One of my favorite and simultaneously least favorite people that I lived with was Jeff. He is hilarious, friendly, passionate, smart, kind, energetic, enthusiastic, talented beyond all belief, devout, I could go on and on. I love him. We got along fantastically right from the start. We both love to sing and dance and act like complete fools, which we often did. We would frequently act out Rent’s “Light My Candle” and Aladdin’s “A Whole New World” for whoever cared to watch. I could listen to Jeff talk about his faith for the rest of my life and be inspired by him for every second of it, but we are both so hard headed and so we would butt heads in a lot of situations. Those situations became more and more prevalent as the summer wore on and our energy dwindled. He was the person I meditated on during most of my morning yoga sessions; I realized that his insecurities caused him to talk over people sometimes in order that he be affirmed. I decided, when I honestly meant it, I would affirm him. I learned to love him better, but he caused some of the most challenging mornings of yoga.
At the end of the summer, we concluded our program in a three-day retreat with our spiritual director. Each of the fourteen of us planned a half an hour portion of the retreat in which we shared with each other something integral to our identity (ironically, my half an hour was yoga, Jewel, and hugs). Jeff’s half an hour was obviously exciting, based on his beautiful personality. He played his guitar on the beach and sang to us songs he had written; some had never before been heard. They were amazingly passionate. I loved every minute of standing on the beach, dancing in the darkness with these fourteen people who I had come to know and love over the past eleven weeks, listening to Jeff express himself so genuinely. As his mini-concert came to a close, he lined us up along the beach, facing the water, and said that we should end as we began, running full-speed into the darkness, into the unknown, but this time, instead of doing so alone, we would have each other. We stripped down into our bathing suits, joined hands, and sprinted full force into the freezing cold water. At that moment, I was overwhelmed with joy and love for Jeff.
Although I became frighteningly unsure of my religious beliefs this summer, I learned a lot about my spirituality. When Gilbert wrote, “I just want God. I want God inside me. I want God to play in my bloodstream the way sunlight amuses itself on water” (176). I thought of my struggle. It was moments like running into water with a bunch of crazies that showed me “God,” whatever that is. When I am in desolation, I want God. I want to feel the presence of the love and joy that I have been blessed to experience again and again in my life. Then Gilbert said, speaking about her prayers, “God already knows what I need” (176). God probably already knows what I need too then. I don’t exactly need religion to have a faith. I was putting way too much emphasis on the religion part and not realizing that I had the most spiritual eleven weeks of my life. I am longing for all the things Gilbert discovered on her journey because I gave up on my own journey. So I ask myself, “If I want transformation, but can’t even be bothered to articulate what, exactly, I’m aiming for, how will it ever occur?” (177)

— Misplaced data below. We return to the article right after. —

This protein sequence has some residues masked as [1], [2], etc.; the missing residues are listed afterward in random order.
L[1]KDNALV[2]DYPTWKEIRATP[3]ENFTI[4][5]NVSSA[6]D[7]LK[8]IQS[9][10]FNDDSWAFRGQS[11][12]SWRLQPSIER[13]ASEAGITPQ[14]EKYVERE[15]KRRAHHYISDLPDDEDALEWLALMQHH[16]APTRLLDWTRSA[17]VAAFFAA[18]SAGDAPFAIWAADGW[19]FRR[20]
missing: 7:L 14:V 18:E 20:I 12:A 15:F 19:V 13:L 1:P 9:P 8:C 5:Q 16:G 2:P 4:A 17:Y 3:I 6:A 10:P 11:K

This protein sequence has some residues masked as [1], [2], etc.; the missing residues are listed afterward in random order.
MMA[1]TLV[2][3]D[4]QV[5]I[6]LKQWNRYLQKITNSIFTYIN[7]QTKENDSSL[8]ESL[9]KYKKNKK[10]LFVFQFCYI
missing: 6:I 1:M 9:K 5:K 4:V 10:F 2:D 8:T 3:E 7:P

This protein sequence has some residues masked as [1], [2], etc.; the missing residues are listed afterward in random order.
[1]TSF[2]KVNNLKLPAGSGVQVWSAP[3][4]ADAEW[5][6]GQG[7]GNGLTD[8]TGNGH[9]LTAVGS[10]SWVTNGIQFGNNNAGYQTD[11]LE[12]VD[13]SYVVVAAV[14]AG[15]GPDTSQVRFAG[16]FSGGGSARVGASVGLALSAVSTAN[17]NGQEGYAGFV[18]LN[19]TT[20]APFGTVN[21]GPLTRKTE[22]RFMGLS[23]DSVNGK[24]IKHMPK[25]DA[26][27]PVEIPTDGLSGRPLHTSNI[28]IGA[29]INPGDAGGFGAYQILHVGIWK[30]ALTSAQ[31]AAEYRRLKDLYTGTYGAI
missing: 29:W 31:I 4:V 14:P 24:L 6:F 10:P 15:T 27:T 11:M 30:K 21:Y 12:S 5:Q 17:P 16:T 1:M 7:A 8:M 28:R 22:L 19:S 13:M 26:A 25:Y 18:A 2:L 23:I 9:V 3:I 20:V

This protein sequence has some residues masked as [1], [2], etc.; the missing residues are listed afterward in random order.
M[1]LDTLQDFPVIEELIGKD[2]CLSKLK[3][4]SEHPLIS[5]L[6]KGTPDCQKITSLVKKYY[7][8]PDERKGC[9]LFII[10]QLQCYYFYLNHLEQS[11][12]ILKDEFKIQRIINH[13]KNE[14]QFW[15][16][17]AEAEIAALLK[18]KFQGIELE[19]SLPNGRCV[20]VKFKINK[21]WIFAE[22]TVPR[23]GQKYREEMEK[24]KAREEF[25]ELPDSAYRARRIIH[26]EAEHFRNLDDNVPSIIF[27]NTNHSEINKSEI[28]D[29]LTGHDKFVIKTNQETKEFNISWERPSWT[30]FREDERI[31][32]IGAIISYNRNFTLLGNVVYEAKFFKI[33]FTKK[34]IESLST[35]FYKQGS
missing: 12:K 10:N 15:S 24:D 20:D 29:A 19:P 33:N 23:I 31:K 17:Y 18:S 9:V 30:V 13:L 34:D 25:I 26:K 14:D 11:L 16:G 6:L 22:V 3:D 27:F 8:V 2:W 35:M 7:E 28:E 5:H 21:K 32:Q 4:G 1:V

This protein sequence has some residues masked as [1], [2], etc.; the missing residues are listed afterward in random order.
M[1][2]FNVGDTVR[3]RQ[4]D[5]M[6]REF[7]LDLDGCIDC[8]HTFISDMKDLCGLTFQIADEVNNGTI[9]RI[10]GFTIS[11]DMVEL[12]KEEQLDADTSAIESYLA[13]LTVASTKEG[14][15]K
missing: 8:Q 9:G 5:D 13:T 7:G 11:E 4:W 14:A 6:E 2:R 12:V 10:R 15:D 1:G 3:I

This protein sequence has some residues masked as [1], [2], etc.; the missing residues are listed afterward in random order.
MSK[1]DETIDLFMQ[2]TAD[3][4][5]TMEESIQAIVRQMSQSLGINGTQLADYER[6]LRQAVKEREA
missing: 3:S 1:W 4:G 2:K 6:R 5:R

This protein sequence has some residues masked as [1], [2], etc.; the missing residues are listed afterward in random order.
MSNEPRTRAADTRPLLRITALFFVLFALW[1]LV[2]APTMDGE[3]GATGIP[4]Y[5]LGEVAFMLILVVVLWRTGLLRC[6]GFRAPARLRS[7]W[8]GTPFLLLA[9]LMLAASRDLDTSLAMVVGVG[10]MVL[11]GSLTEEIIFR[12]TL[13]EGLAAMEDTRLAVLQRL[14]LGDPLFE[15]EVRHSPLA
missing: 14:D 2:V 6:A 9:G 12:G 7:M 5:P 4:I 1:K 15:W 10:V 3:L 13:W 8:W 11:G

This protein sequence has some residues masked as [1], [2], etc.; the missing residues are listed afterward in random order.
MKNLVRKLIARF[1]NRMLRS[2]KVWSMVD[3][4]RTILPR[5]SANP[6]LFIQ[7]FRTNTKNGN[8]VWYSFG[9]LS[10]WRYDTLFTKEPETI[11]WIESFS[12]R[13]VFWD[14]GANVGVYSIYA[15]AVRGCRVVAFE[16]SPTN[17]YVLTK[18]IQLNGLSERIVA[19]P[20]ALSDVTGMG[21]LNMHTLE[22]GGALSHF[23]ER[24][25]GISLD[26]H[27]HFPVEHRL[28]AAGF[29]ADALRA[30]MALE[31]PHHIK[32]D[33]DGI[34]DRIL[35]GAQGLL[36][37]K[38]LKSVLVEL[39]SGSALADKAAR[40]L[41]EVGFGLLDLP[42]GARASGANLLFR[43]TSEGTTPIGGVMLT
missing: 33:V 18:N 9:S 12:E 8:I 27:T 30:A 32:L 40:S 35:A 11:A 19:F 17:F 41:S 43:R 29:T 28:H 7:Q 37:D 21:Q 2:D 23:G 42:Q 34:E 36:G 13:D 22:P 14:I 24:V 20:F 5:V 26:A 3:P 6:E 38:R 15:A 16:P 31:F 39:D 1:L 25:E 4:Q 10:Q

Wednesday, April 8, 2009
While autobiographical, I think that you can also call this novel (for the most part) ‘honestly human’; if I were to assign to the novel a literary (sub) genre, I’d probably call it ‘human realism’ (or some new-fangled word like that). I can only imaging that, knowing the frantic state that (can be) New York City, her divorce proceedings were probably not the most joyous time in her life – the metaphor of the four-legged, through-heart-seeing, balanced person works well here, as divorce itself is, in a sense, the disruption and ending of the balance/harmony between two people.
One scene in particular that caught my eye –and seems to show human honestly – is the Italian soccer game in which Gilbert recounts the soccer fan screaming (for the most part) obscenities, which she translates back to English. While her English ‘translation’ was quite amusing, you really didn’t need a translation to figure out how this soccer (or football) fan was feeling; sports fans are brutally honest, especially in their home stadium – they’re not afraid to tell their rival team exactly how they’re feeling at that particular moment in the game.
While [I] may not necessarily agree with Gilbert’s methods of learning and self-discovery, I do like (quite a lot) the way her ‘stories’/’beads’ work; these seem to be those ‘little moments’ in her life that Gilbert felt were important enough to write down. They are moments of love and sadness –sometimes more of one than the other—but they are her own, and I believe (at least, I think I do) that there is nothing wrong with sharing the little moments that make up [her] life. These little moments carry the story – they are human.